Bangalore, April 12: The low-flying chopper weaved between multi-storey buildings, wobbled and dropped onto a rooftop, skidded and hit the parapet — its rotors blown off on impact — and teetered dangerously on the edge before coming to rest.
A Hollywood action star in an urban-combat scene could scarcely have done better than an Indian flying instructor and his student did today, landing their snagged helicopter atop a five-storey apartment building here in a densely populated residential area.
The web of happy circumstances that ended with none being hurt was straight out of filmdom, too.
Children were playing just below. High-tension wires stretched everywhere around as the out-of-control aircraft lost altitude and searched in vain for a patch of open land in Mallesh Pallya, approximately 13km from the city centre.
Retired Air Commodore Roj Assey and trainee Digvijay Singh eventually decided on Maitri Apartments because it was one of the tallest buildings in the neighbourhood.
The single-engine US-made Schweizer-300C, belonging to the HAL Rotary Wing Academy, ideally needs a landing area the size of two badminton courts. The terrace was just about that size — except that the staircase room jutted out right in the middle.
Fortunately, the part of the terrace where the helicopter landed was free of dish antennae, clothes lines or other potential impediments.
As the pilot somehow manoeuvred the chopper into the tight space on one side of the terrace, it careened but was prevented by the parapet from falling on the children and people below.
The crash with the parapet not only smashed the main and tail rotors, it caused the fuel and engine oil to leak. But by another stroke of luck, the crash-bang landing stayed free of any sparks or flames, though some onlookers claimed to have seen smoke.
A few minutes later, two dazed-looking pilots walked down the stairs through a thin gathering of equally shell-shocked residents and took the lift from the fifth floor.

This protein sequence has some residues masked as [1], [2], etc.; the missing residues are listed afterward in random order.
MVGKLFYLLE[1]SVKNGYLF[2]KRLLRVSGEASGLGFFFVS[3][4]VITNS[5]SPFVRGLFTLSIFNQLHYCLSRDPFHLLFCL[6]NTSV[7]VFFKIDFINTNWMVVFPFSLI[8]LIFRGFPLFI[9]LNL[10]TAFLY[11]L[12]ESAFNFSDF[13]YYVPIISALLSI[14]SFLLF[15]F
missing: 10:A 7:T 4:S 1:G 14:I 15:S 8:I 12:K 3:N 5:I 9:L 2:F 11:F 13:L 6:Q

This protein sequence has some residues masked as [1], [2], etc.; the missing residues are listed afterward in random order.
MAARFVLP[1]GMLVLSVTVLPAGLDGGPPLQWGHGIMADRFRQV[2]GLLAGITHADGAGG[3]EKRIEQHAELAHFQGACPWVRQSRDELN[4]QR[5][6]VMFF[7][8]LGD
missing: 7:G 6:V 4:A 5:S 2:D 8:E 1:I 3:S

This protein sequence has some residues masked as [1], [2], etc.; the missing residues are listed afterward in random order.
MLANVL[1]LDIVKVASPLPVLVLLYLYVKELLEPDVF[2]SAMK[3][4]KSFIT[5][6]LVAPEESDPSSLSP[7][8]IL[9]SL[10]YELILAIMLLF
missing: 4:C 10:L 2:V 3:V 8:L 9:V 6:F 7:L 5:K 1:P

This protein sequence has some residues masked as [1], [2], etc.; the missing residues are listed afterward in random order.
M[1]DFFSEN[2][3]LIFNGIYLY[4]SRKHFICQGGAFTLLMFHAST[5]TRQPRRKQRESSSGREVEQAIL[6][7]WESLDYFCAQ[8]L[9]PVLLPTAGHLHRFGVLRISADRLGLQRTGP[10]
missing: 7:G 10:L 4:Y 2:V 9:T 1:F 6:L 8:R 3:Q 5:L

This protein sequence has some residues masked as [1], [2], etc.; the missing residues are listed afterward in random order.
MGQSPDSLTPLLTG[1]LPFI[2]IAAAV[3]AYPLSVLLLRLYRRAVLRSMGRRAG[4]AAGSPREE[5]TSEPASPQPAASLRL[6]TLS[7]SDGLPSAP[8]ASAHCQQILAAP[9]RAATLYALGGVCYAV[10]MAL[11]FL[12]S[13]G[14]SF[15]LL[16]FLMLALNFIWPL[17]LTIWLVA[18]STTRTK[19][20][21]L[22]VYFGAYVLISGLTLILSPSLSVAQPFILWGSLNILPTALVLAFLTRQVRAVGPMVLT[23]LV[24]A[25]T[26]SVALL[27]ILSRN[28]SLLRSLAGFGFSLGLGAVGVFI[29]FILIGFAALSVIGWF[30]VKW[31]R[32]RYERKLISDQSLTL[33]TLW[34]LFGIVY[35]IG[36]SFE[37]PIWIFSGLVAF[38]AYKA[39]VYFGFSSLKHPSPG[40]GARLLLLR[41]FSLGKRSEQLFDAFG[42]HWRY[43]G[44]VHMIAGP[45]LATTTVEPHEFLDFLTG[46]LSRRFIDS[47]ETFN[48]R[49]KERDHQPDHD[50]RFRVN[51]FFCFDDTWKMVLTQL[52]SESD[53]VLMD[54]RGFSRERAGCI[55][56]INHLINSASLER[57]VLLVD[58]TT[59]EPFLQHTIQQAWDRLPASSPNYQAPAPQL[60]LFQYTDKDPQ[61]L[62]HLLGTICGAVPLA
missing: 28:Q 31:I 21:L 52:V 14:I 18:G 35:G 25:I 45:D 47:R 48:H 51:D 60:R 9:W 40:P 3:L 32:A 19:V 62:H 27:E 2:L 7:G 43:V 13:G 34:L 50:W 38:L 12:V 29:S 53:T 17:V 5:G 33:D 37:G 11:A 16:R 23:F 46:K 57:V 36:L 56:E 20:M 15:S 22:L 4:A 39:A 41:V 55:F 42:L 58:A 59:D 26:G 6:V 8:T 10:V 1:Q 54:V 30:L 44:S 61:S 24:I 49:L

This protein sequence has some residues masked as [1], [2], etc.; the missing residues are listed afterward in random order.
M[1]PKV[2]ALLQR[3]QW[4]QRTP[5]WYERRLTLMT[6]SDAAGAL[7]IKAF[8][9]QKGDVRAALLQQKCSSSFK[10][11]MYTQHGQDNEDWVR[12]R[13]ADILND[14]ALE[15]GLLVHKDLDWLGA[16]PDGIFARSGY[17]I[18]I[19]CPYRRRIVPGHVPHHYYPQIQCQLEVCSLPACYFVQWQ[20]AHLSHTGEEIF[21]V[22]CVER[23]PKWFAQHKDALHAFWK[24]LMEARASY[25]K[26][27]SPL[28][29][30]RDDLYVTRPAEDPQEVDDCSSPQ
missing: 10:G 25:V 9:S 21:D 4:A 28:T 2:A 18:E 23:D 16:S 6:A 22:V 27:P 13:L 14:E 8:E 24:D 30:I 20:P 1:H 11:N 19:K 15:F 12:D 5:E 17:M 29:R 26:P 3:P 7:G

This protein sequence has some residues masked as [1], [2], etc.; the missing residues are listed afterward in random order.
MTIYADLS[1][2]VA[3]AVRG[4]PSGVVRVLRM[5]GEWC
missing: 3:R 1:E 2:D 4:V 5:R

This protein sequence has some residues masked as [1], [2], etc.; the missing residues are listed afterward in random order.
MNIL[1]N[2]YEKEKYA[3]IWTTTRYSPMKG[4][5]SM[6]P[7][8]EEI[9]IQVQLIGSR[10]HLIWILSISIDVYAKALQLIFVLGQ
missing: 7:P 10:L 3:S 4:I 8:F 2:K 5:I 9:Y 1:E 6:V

Rathna B had been taking her regular siesta in her third-floor flat. “I ran out of the building and saw what I thought was smoke on top of our building.” It took her and others a few minutes to realise they had a chopper on the roof.
Some of the children playing outside said they heard the aircraft land. “All of us thought it was an aeroplane since we couldn’t see anything from here. I didn’t dare climb up... but I saw something leaking down the roof,” said Class IX student Reesha Madhavan.
It could be days before the cause of the snag can be pinned down. The first task before the HAL authorities is to bring the chopper down. Although using a crane would be an option, sources said dismantling would be safest since the chopper is perched on a residential building. A directorate-general of civil aviation team is expected to arrive tomorrow morning.
HAL executive director T. Sudhakar Rao said the chopper had taken off at 2.30pm from the nearby HAL airport — the old city airport now used solely for training and VIP flights. It flew for two hours and 10 minutes before making the emergency landing.
“The air commodore controlled the helicopter to make an emergency landing on top of the building as there was no open place available in the vicinity,” he said.